When Dave and I married, he gave me another dad. Lovely and kind.

Marriage was a late gift with no surety I’d get to be a mom. This dear man helped make it so. In his own quiet way, he is a good and rock-solid father…and now, grandfather.

I could go on…brothers who are good fathers…nephews…men in our lives who are loving fathers to other people’s kids…and our own son (and son-in-law) who are also great dads. They are easy to celebrate.

Happy Father’s Day!

Friday Faves – Father’s Day – Deb Mills Writer

Friday Faves – Dads Who Get It – Deb Mills Writer

Fathers Who Give Hope – John Piper

10 Unforgettable Lessons on Fatherhood – Ray Ortlund

5) Hard Redeemed – Anybody in our lives knows I’ve had a couple of hard weeks…those come and go, like for all of us. The ability to weather relational and situational heaviness is galvanized by those who come alongside. Including and especially God Himself who has been there for any and all who walk with Him…through the ages.

“As for you, you meant evil against me, but God meant it for good in order to bring about this present result, to preserve many people alive.” – Joseph  Genesis 50:20

We know that all things work together for the good of those who love God, who are called according to his purpose. – Romans 8:28

For I am persuaded that neither death nor life, nor angels nor rulers, nor things present, nor things to come, nor powers, nor height, nor depth, nor any other created thing will have the power to separate us from the love of God that is in Christ Jesus our Lord!Romans 8:38-39
The hard of these several days is still with me but so are those who walk alongside. Friends, family, community…God himself.

What an amazing blessing are folks who reach out – like a friend, across the ocean, whom I haven’t seen since 2002. Or the friend who gave me this upbeat life-affirming little song Dream Small.

Worship Wednesday – Dream Small – Josh Wilson

God, help me to be that kind of friend…redeeming the hard in lives of those You place in front of me.

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Have a great weekend! Peopled with those you love and those who could use your love.

Bonuses:

Better Late Is Still Late: Advocating for Victims of Sexual Abuse

The Dinner Party Flex: Cooking in the Age of Social Media

Posted by Wild And Wonderful on Monday, May 28, 2018

10 Common Characteristics of the Top Ten Leaders I’ve Ever Worked With – Chuck Lawless

5 Friday Faves – Seasonal Favorites, Classical Guitar, Scruffy Hospitality, Hilarious Commercial, and Father’s Day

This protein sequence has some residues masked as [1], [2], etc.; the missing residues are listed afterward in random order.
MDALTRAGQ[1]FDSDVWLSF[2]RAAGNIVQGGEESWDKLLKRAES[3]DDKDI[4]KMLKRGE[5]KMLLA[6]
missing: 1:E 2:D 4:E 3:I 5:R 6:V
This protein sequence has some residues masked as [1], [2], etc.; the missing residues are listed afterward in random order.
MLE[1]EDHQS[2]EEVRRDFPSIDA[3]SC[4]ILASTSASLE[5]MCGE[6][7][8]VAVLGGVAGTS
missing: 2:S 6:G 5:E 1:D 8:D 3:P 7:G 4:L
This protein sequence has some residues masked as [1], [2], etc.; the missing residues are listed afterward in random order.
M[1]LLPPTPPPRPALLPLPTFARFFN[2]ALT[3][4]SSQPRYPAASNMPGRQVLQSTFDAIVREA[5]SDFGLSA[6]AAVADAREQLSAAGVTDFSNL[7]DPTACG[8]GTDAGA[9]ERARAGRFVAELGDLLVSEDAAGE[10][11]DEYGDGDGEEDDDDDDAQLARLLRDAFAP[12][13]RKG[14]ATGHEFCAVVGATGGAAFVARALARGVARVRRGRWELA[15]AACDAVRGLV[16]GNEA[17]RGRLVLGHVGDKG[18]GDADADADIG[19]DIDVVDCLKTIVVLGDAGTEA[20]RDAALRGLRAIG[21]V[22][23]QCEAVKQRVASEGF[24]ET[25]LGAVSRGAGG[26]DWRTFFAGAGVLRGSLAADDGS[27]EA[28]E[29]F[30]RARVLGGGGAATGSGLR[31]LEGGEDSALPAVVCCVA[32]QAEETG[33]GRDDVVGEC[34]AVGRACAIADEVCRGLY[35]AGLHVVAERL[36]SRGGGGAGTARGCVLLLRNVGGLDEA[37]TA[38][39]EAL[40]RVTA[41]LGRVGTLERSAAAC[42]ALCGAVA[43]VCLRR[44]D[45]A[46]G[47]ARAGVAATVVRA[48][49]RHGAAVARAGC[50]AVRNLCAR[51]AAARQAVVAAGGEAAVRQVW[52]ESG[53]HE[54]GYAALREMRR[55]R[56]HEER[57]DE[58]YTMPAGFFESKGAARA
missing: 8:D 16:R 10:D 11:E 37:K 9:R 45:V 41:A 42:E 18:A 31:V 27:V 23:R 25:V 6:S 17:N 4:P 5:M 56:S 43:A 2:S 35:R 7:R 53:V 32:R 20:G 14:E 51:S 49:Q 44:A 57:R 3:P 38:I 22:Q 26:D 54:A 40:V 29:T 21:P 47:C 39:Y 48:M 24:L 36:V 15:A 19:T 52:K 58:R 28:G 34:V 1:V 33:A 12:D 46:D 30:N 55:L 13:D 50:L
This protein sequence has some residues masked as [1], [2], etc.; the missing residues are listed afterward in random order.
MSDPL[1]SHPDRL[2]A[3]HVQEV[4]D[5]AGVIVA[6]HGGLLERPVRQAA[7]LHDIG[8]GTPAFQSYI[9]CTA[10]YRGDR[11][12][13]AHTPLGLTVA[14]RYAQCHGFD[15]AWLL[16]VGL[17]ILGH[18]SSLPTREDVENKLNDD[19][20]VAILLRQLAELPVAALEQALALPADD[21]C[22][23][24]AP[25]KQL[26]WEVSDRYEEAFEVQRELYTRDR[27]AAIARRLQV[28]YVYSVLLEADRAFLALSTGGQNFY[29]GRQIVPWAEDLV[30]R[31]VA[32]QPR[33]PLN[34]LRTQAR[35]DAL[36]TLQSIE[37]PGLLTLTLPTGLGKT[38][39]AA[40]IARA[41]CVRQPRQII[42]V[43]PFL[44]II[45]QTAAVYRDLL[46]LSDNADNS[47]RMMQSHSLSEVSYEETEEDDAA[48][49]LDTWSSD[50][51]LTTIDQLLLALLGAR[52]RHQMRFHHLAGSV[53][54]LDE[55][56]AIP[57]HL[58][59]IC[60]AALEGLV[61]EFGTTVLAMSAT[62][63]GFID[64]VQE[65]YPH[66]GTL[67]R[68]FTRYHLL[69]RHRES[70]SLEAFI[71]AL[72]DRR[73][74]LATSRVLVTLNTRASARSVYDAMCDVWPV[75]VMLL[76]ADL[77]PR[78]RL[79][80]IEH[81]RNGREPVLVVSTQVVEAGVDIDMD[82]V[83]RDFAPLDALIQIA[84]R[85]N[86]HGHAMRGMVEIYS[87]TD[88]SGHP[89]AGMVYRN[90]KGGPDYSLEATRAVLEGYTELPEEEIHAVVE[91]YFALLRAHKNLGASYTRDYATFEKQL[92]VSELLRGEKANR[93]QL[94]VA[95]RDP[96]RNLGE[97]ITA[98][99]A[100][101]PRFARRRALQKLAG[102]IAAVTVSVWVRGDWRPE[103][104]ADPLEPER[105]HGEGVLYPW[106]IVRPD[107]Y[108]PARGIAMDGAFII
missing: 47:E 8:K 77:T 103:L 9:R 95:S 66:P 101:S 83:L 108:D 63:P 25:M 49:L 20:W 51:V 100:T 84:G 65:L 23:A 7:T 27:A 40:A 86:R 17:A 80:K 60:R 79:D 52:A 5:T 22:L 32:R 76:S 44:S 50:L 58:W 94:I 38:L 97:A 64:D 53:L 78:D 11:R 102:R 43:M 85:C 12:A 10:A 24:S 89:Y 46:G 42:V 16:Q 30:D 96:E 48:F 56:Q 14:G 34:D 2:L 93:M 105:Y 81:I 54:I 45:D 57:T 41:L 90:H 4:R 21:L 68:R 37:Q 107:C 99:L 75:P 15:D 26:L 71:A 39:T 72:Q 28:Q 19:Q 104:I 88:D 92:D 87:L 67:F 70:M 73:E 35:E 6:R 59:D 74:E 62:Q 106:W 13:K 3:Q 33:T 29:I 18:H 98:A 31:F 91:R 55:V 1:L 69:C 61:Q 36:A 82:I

Weeks never seem to drag anymore. Friday has come again with lightning speed, forcing a break in our routine. In Virginia, today marks the last school day of the year for public schools. Summer has officially begun.

It’s not my favorite season of the year (OK…I know I’m in a minority here but heat and bugs come with summer, not just the beach). Having the kids home for the summer was always a joy so I will take that part anytime.

We have a big gathering of family coming up soon which is being made possible through Airbnb. That part of summer which does include the beach and baby snuggles along with late nights of laughter and games and movies with the babies in bed is a delight.

So without further ado, here are this week’s Friday Faves:

1) Seasonal Favorites – I’ve sung the praises of fruit in season once before. Orchard-fresh fruit and vegetables right out of the garden are so good. You just slice up summer squash and zucchini, lightly olive-oil spray it and roast in a hot oven and you can almost forget the cheesy casserole you were going to make out of it. Such sweetness in summer vegetables.

Dave’s favorite Honeycrisp apples are hard to find in the US summer – when found they often taste like last year’s harvest or are prohibitively expensive.

When the apples fade, we have watermelon, cantaloupe, strawberries, blueberries…and peaches!!! Glory!

Finally, I want to celebrate the small family businesses just open for the summer (and sometimes closed on Sundays) that bring all kinds of sweetness our way. Less than an hour away, we find Sno-To-Go. The weighty decision of whether to cool down with a cup of ice cream or a sno-cone is over. Stuffed snoballs are the perfect combo.

What’s your favorite summer to-go place for treats like these?